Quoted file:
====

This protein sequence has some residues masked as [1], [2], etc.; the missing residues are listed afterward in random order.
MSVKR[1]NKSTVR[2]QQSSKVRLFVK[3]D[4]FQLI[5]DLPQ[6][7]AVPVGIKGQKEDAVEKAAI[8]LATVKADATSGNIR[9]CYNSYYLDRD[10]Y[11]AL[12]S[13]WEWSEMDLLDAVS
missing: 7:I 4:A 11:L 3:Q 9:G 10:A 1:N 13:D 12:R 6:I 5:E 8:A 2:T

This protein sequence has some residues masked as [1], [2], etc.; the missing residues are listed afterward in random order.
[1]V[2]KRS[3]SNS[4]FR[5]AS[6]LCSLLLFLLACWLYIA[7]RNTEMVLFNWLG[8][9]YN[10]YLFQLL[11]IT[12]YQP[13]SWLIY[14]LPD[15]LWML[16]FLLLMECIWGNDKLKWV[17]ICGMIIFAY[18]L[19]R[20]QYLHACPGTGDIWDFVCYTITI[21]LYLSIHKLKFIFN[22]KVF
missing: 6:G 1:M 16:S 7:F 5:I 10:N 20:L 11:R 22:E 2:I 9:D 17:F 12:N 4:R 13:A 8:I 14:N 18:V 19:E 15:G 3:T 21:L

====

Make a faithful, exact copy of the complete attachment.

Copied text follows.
This protein sequence has some residues masked as [1], [2], etc.; the missing residues are listed afterward in random order.
MSVKR[1]NKSTVR[2]QQSSKVRLFVK[3]D[4]FQLI[5]DLPQ[6][7]AVPVGIKGQKEDAVEKAAI[8]LATVKADATSGNIR[9]CYNSYYLDRD[10]Y[11]AL[12]S[13]WEWSEMDLLDAVS
missing: 7:I 4:A 11:L 3:Q 9:G 10:A 1:N 13:D 12:R 6:I 5:E 8:A 2:T

This protein sequence has some residues masked as [1], [2], etc.; the missing residues are listed afterward in random order.
[1]V[2]KRS[3]SNS[4]FR[5]AS[6]LCSLLLFLLACWLYIA[7]RNTEMVLFNWLG[8][9]YN[10]YLFQLL[11]IT[12]YQP[13]SWLIY[14]LPD[15]LWML[16]FLLLMECIWGNDKLKWV[17]ICGMIIFAY[18]L[19]R[20]QYLHACPGTGDIWDFVCYTITI[21]LYLSIHKLKFIFN[22]KVF
missing: 6:G 1:M 16:S 7:F 5:I 10:N 20:L 11:R 22:E 2:I 9:D 17:F 12:N 4:R 13:A 8:I 14:N 18:V 19:E 15:G 3:T 21:L